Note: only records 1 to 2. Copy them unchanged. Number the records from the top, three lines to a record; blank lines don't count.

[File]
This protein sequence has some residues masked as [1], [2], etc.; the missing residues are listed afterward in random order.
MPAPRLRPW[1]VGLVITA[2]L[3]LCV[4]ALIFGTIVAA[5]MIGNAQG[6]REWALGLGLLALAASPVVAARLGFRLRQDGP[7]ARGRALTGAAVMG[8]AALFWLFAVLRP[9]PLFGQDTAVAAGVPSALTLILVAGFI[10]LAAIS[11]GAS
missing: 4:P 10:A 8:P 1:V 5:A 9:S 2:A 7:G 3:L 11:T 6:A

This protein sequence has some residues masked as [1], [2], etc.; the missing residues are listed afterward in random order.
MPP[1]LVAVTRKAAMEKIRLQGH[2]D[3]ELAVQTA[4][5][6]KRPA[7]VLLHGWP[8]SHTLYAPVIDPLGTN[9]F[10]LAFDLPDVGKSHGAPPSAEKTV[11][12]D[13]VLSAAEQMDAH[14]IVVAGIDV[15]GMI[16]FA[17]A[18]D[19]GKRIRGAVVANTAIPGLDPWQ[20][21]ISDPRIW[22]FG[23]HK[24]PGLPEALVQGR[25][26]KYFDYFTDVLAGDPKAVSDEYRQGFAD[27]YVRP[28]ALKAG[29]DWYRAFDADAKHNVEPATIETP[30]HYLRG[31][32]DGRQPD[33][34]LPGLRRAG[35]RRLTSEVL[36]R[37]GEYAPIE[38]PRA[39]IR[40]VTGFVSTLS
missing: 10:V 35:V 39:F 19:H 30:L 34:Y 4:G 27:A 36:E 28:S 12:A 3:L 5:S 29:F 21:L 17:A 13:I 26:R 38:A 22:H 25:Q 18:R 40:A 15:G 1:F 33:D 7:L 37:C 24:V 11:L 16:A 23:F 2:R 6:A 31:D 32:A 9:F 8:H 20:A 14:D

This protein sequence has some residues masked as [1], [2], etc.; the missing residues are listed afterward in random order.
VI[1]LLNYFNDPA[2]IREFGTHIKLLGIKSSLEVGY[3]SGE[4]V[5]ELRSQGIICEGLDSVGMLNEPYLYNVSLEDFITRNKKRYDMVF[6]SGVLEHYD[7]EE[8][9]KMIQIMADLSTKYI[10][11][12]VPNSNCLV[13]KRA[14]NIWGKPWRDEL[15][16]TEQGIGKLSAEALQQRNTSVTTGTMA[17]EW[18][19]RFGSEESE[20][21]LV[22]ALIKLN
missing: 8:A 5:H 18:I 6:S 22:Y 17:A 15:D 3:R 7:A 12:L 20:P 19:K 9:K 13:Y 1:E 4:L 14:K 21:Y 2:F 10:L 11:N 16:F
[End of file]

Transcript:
This protein sequence has some residues masked as [1], [2], etc.; the missing residues are listed afterward in random order.
MPAPRLRPW[1]VGLVITA[2]L[3]LCV[4]ALIFGTIVAA[5]MIGNAQG[6]REWALGLGLLALAASPVVAARLGFRLRQDGP[7]ARGRALTGAAVMG[8]AALFWLFAVLRP[9]PLFGQDTAVAAGVPSALTLILVAGFI[10]LAAIS[11]GAS
missing: 4:P 10:A 8:P 1:V 5:A 9:S 2:A 7:G 3:L 11:T 6:A

This protein sequence has some residues masked as [1], [2], etc.; the missing residues are listed afterward in random order.
MPP[1]LVAVTRKAAMEKIRLQGH[2]D[3]ELAVQTA[4][5][6]KRPA[7]VLLHGWP[8]SHTLYAPVIDPLGTN[9]F[10]LAFDLPDVGKSHGAPPSAEKTV[11][12]D[13]VLSAAEQMDAH[14]IVVAGIDV[15]GMI[16]FA[17]A[18]D[19]GKRIRGAVVANTAIPGLDPWQ[20][21]ISDPRIW[22]FG[23]HK[24]PGLPEALVQGR[25][26]KYFDYFTDVLAGDPKAVSDEYRQGFAD[27]YVRP[28]ALKAG[29]DWYRAFDADAKHNVEPATIETP[30]HYLRG[31][32]DGRQPD[33][34]LPGLRRAG[35]RRLTSEVL[36]R[37]GEYAPIE[38]PRA[39]IR[40]VTGFVSTLS
missing: 10:V 35:V 39:F 19:H 30:L 34:Y 4:G 27:A 36:E 28:S 12:A 3:L 5:S 29:F 21:L 17:A 13:I 26:R 38:A 22:H 25:Q 18:R 40:A 15:G 1:F 33:D 7:L 37:C 24:V 11:L 16:A 23:F 2:R 6:A 31:D 32:A 9:F 8:H 20:A 14:D